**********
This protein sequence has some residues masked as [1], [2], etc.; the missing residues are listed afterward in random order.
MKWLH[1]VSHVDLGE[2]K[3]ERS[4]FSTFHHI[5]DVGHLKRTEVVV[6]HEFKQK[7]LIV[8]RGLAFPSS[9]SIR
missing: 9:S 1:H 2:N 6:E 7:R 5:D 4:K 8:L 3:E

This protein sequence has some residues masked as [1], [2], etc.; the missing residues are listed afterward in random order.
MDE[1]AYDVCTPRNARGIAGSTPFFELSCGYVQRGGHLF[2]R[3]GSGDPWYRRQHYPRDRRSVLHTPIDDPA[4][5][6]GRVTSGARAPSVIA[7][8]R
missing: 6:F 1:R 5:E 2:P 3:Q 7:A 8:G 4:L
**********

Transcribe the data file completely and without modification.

This protein sequence has some residues masked as [1], [2], etc.; the missing residues are listed afterward in random order.
MKWLH[1]VSHVDLGE[2]K[3]ERS[4]FSTFHHI[5]DVGHLKRTEVVV[6]HEFKQK[7]LIV[8]RGLAFPSS[9]SIR
missing: 9:S 1:H 2:N 6:E 7:R 5:D 4:K 8:L 3:E

This protein sequence has some residues masked as [1], [2], etc.; the missing residues are listed afterward in random order.
MDE[1]AYDVCTPRNARGIAGSTPFFELSCGYVQRGGHLF[2]R[3]GSGDPWYRRQHYPRDRRSVLHTPIDDPA[4][5][6]GRVTSGARAPSVIA[7][8]R
missing: 6:F 1:R 5:E 2:P 3:Q 7:A 8:G 4:L